My desire to be a mother was strong, but my desire to break generational cycles was stronger

by Anonymous

May 31, 2023

Content Warning: surgical procedure

I had wanted to be a mom for as long as I could remember. But when I found out I was pregnant, I couldn’t believe it was real. Truthfully, I couldn’t believe it was real until I had the ultrasound before my procedure.


My boyfriend at the time was completely unsupportive and only ever pressured me to have it done, which was partly why I waited as long as I did. “We better get rid of it before it becomes a life,” is what he said when I finally mustered up the strength to tell him. I was shattered.


I was 19 and could barely afford rent (money is also a reason why I waited as long as I did). I was in the Army Reserves at the time and they offered me a 5-month job that paid well, so I took it. I took the job knowing I was pregnant, and had no plan, but knew I had to figure it out. When I got to my duty station, I remember wanting to tell someone so that I could hopefully receive medical attention and continue work. However, when they briefed everyone on the procedure to visit medical, they told us any pregnant soldiers were to be sent home immediately. I couldn’t lose this job, my livelihood was at stake. I had no other plan. This was it. The work schedule was hell. Four days on, one day off. Thankfully, I was a medic and my assignment was to provide medical coverage on a shooting range, which is typically uneventful since they’re pretty big on proper safety and handling.


The base we were at received snow almost the entire time I was there, so hiding my pregnancy wasn’t too difficult. I just had to make sure I didn’t spend too much time with people outside of work. I would rub and sing to my belly in private and lived in my own pregnant bubble for as long as I could. I didn’t tell anyone (until I had to). Between the snow, the lack of support at home, and the raging hormones from my secret pregnancy, I felt so alone and isolated.


I remember at the beginning of the assignment, one soldier found out she was pregnant and was sent home, she was elated to tell her husband. I just remember crying, wishing that was me. Another soldier also had an abortion while we were there and I remember hearing all the nasty things people would say behind closed doors.Hearing all the negative things others said had such an impact on how I felt in my own journey.


The state I had my abortion in required two appointments and allowed abortion up to 20 weeks gestation. I was so young and impressionable, but in my heart, I knew what I had to do. The relationship that my pregnancy was conceived in was extremely emotionally and mentally abusive. It drained the life out of me. My desire to be a mother was strong, but my desire to break generational cycles was stronger. He already had a child from a previous relationship, so I saw firsthand what type of father he was, and I didn’t want that for my child if I could help it. And if that wasn’t enough, he was an alcoholic who REFUSED to quit and was even proud that he had a problem. Even aside from that, I was raised between parents who HATED each other.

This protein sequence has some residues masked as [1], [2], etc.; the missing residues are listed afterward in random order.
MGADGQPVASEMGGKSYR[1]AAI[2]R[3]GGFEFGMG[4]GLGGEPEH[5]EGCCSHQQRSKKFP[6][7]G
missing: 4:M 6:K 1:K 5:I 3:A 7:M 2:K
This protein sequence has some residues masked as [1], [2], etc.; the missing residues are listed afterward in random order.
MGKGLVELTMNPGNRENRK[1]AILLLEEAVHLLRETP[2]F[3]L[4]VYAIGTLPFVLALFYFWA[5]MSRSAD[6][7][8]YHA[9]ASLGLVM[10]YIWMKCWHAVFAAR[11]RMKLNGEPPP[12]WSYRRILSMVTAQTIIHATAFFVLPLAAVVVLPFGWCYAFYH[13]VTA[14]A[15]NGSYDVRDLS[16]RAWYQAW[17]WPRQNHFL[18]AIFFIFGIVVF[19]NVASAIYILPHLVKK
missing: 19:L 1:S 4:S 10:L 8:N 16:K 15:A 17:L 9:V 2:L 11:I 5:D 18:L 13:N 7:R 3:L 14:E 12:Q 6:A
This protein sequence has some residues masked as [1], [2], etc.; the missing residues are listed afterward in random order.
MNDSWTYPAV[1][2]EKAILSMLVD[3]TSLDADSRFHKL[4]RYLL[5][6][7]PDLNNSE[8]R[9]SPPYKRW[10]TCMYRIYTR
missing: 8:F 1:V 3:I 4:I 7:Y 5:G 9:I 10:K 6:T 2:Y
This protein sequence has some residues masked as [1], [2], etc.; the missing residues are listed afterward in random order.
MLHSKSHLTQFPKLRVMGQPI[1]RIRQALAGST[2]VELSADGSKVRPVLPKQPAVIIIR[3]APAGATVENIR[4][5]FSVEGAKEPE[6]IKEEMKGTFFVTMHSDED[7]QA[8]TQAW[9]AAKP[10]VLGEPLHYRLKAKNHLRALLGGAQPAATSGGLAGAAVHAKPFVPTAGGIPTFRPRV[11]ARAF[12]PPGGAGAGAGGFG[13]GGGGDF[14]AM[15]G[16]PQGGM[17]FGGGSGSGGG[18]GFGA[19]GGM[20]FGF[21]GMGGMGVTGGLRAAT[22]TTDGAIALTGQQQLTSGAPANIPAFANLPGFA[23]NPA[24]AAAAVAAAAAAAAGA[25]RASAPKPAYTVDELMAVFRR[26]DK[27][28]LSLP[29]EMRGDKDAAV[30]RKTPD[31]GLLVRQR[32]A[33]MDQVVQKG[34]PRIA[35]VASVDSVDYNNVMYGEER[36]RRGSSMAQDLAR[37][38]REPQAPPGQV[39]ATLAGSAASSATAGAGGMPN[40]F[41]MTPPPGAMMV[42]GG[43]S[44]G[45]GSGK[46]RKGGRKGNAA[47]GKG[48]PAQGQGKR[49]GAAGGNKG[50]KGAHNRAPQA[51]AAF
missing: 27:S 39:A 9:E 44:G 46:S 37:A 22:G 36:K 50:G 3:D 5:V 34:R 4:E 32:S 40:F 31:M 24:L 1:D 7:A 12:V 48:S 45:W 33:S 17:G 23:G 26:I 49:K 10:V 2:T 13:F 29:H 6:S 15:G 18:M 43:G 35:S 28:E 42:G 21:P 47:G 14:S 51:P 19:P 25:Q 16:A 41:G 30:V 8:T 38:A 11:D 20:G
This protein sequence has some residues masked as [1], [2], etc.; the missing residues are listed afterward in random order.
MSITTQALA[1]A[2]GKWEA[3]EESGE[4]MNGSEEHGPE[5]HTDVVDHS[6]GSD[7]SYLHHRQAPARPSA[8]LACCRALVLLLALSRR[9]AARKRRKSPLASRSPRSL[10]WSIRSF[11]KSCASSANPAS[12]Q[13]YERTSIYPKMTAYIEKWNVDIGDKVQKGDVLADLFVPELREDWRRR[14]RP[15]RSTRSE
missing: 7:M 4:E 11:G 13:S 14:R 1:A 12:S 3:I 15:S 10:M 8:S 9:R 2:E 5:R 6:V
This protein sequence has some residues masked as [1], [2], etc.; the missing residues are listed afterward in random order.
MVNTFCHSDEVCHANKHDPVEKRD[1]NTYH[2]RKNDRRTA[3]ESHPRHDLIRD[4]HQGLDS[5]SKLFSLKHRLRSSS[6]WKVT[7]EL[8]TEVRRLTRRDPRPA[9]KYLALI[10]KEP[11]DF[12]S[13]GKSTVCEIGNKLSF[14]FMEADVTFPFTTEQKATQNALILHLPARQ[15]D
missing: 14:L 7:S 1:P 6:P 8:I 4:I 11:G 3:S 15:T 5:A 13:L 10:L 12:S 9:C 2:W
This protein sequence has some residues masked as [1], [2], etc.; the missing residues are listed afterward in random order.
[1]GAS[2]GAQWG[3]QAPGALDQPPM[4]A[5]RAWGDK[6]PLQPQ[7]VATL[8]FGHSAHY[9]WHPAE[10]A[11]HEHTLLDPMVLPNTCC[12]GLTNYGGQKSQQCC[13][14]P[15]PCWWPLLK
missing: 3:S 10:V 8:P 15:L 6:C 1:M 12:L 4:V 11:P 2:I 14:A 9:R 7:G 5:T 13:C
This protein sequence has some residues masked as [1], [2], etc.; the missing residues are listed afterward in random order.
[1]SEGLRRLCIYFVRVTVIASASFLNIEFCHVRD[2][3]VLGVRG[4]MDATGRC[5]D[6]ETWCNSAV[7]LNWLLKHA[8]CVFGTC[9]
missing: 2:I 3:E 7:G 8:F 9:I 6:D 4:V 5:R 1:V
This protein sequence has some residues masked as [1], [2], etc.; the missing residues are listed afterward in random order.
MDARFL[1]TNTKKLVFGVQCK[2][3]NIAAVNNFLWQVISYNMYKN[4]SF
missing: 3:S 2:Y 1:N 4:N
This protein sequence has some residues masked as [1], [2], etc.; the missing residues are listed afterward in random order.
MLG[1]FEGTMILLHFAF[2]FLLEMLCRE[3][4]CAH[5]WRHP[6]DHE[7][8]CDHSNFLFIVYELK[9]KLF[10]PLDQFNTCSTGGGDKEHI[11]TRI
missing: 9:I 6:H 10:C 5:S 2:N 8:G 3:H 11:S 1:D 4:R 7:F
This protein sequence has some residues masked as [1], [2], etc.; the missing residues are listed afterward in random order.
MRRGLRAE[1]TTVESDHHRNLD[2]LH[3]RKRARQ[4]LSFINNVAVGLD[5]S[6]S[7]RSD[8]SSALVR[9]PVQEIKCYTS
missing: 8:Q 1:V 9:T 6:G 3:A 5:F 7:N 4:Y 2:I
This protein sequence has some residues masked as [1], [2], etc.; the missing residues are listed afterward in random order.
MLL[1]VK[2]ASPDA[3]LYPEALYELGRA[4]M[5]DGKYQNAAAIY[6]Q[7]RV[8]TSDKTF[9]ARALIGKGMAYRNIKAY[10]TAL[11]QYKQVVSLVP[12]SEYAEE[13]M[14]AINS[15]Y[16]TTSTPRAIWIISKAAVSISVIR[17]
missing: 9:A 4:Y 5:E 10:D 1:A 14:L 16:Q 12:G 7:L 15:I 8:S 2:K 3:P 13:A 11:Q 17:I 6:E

I always told myself I would do better for my kids and make better choices. So, I couldn’t, in good conscience, bring a child into the awful situation that was that relationship. I couldn’t subject another person to the abuse. I couldn’t put my child through the pain and heartbreak. My heart was so torn, I waited until the very last possible second.


I was 19 weeks and 6 days when I had my surgical abortion. I remember asking my only friend if she could drive me. And I explained to her my situation and finally told someone the whole truth. She was so amazing, comforting, and supportive.


I remember changing in the bathroom before the procedure.

I remember not being allowed to eat anything, which was torture because all I wanted to do was scarf down cheese and ice cream. But they let me eat some saltines and drink apple juice.

I remember the pressure and discomfort from my cervix widening.

I remember them giving me a sedative. That day, they had medical students doing a round so there were 5 or 6 people in the room (which I had okayed).

I remember the procedure itself.

I remember crying in the middle of it and apologizing to everyone for crying because I didn’t feel like I deserved to cry for making such a “horrible choice” as the “protesters” outside had put it.


The sedative made me fuzzy but the people in that room were so supportive and gentle from what I remember. Overall I could tell the staff had their own opinions and stances (likely because of the state we were in). However, they were very supportive and comforting, and I never felt pressured by them. They explained each step to me and reminded me that I was allowed to change my mind until the very end.


To this day, it was the most difficult decision of my life, and looking back, 19 year old me never deserved that type of heartbreak. But I am determined to provide a better life for my children (if I decide to have any). A better life than I had, than my parents had, and than their parents had.


I don’t regret MY CHOICE. I’m eternally grateful that I had one.

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